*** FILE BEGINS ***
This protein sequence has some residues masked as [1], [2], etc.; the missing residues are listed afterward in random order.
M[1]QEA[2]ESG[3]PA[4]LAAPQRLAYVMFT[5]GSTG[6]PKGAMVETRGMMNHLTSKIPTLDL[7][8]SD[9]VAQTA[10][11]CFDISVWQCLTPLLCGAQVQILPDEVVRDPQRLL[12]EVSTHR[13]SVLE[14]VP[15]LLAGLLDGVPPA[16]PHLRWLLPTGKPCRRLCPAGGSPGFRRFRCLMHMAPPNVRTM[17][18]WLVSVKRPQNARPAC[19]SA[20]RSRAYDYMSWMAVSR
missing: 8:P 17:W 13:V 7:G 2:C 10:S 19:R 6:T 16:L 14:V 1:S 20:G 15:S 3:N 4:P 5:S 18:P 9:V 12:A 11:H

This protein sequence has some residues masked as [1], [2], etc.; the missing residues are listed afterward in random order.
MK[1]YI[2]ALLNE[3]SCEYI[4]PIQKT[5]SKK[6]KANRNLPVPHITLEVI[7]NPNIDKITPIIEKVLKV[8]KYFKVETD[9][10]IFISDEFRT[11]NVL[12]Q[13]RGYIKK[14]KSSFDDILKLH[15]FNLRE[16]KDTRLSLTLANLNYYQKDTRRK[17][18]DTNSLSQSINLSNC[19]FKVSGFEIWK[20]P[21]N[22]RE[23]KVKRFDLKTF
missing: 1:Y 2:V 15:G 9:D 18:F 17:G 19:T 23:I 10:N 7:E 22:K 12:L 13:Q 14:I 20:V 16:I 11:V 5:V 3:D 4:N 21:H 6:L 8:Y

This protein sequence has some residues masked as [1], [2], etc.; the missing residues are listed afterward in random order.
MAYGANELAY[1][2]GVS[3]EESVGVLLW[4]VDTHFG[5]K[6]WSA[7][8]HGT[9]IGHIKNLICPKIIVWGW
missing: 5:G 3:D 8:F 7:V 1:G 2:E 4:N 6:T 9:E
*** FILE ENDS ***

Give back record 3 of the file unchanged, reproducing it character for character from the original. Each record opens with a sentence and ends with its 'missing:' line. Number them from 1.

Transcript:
This protein sequence has some residues masked as [1], [2], etc.; the missing residues are listed afterward in random order.
MAYGANELAY[1][2]GVS[3]EESVGVLLW[4]VDTHFG[5]K[6]WSA[7][8]HGT[9]IGHIKNLICPKIIVWGW
missing: 5:G 3:D 8:F 7:V 1:G 2:E 4:N 6:T 9:E